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6 ways to nail the job interview

Sharon Florentine | Nov. 20, 2014
Learn what IT hiring managers say are the most common interviewing mistakes and how you can avoid making them. (And if you're a millennial, pay particular attention.)

Job Interviewing Skills
Credit: ThinkStock

When Doug Mitchell took over as CEO of direct-sales company Argenta Field Solutions in 2011, he noticed something surprising. He noticed that most Gen-Y candidates, though tech savvy and digitally plugged-in, didn't seem to have a clue about how to dress for, prepare for or conduct themselves in an interview, making his job and the job of his hiring managers difficult.

"One of my responsibilities is interviewing, while the final decision is made by our chief administrator or by the head of sales, I perform interviews as well as put a final stamp of approval on our hires. What I noticed was, especially with the latest crop of millennial candidates, they're completely unprepared. They don't understand how to dress, how to speak, how to comport themselves in a face-to-face interview," he says. "Millennials might be 'digital natives,' but they could use some pointers on good, old-fashioned face-to-face interaction at times," says Mitchell.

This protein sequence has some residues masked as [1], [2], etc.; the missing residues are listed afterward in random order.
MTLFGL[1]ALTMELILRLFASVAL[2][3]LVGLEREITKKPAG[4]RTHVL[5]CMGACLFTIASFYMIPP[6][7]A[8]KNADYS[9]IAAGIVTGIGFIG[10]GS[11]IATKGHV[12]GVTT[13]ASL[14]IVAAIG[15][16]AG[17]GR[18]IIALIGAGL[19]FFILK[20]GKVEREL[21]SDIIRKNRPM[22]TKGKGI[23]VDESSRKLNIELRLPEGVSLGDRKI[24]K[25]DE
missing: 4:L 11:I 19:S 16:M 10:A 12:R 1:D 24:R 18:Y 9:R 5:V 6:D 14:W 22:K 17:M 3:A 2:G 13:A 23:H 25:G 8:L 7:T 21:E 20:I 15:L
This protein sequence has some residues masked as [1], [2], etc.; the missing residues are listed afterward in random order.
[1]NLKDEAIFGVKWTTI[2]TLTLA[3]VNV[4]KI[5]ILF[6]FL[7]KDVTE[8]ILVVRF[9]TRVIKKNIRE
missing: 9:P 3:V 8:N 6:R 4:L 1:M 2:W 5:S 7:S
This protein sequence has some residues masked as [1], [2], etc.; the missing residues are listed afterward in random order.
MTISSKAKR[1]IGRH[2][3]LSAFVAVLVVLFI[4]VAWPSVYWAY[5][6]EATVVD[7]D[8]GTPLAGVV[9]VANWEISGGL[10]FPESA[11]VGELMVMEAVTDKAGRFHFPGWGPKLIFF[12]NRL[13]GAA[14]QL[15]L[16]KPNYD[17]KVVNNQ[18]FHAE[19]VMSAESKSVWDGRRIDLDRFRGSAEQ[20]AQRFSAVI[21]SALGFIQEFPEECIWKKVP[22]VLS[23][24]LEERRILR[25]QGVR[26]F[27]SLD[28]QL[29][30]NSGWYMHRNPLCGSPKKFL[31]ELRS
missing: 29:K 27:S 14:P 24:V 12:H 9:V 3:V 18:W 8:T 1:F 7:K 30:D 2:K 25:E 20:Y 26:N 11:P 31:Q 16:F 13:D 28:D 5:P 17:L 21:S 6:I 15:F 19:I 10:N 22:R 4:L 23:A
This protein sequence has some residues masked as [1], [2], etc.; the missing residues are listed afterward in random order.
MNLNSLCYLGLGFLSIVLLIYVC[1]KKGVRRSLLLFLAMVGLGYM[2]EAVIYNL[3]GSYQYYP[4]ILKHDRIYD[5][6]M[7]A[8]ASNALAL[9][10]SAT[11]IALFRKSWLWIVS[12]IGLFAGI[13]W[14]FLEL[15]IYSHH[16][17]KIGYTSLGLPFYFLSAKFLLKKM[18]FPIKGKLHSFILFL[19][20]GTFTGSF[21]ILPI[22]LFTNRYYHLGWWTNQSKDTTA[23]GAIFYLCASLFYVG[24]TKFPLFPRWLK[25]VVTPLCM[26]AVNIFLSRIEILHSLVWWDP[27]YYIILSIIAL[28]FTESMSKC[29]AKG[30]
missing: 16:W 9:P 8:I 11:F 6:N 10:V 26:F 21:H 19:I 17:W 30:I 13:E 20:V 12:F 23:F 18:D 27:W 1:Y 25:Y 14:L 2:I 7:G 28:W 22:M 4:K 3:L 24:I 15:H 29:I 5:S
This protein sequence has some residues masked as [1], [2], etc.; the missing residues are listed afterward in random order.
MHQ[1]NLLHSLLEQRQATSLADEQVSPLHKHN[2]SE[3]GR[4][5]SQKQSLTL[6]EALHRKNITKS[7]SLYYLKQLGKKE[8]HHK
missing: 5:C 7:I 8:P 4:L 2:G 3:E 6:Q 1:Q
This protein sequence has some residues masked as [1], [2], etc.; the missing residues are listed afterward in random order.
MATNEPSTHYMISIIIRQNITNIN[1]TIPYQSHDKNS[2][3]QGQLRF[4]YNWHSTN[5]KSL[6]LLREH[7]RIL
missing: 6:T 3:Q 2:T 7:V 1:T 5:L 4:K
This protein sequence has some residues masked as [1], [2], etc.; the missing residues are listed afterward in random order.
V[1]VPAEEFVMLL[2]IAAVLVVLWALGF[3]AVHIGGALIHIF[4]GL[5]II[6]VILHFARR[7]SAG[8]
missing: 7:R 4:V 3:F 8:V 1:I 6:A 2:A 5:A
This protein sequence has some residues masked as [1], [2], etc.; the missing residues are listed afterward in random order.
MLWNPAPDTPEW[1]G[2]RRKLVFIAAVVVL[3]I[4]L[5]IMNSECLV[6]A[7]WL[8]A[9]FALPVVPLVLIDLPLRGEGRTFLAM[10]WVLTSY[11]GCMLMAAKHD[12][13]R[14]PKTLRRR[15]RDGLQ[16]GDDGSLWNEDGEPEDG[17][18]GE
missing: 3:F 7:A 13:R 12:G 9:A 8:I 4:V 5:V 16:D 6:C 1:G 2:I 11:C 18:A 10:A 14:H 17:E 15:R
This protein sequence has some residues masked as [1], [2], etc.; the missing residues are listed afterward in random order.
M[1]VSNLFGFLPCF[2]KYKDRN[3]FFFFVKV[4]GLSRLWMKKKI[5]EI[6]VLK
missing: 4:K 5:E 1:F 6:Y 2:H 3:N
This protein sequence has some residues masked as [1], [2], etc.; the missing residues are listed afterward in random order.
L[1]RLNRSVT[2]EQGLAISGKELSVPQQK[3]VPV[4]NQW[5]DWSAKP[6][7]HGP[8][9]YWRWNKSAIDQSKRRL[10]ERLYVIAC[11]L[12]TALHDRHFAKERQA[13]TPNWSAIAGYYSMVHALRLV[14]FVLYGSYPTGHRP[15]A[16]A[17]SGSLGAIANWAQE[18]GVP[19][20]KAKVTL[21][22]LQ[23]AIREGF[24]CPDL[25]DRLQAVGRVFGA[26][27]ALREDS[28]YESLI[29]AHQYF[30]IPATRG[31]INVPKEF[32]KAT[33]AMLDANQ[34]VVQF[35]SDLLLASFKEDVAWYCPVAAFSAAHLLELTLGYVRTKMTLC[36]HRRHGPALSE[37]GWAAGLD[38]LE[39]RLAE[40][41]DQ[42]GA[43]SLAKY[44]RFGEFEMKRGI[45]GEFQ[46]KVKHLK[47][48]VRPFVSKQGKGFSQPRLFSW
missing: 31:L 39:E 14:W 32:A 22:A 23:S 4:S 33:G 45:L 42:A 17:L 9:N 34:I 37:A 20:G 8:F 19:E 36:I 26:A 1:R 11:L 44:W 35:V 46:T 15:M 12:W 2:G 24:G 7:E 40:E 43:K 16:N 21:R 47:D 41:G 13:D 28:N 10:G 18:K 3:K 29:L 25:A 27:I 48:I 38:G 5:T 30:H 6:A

Six Tips to Nail an In-Person Interview
Whether you're a millennial looking to land your first job or you're a senior executive taking the next step in their career, there are some things you need to focus on to make a great first impression. "I focus on six general principles. While some might seem like common sense, they're always important to remember," says Mitchell,

Dress for the Role You Want

Dress for the job you want, not to job you have - or the job you're applying for. You want to aim for the job that's one level above the one you've applied to; that shows the interviewer, subconsciously, that you're looking toward a future with the company, advises Mitchell.

"Yes, we're a direct sales company. We have fairly casual uniforms for our salespeople, but if someone walks through the door in a suit and tie, or a nice blouse, pantsuit or skirt and heels, that shows me they've taken the extra effort to make themselves look professional. Even before they open their mouth, I can see they could potentially be in management someday, "says Mitchell.

Leave Slang and Dialect at the Door
The way you talk with your friends should be the exact opposite of how you're talking to potential hiring managers. Keep it professional, formal and polite. "You'd think this wouldn't need to be said, but it does, because it has happened more than once. I've had people come in who pass the 'dress code' test, but the second they throw me a 'Yo, dawg,' it's over!, "Mitchell says.

Speaking with correct grammar goes a long way toward reinforcing the professional impression you've made by looking the part.

 

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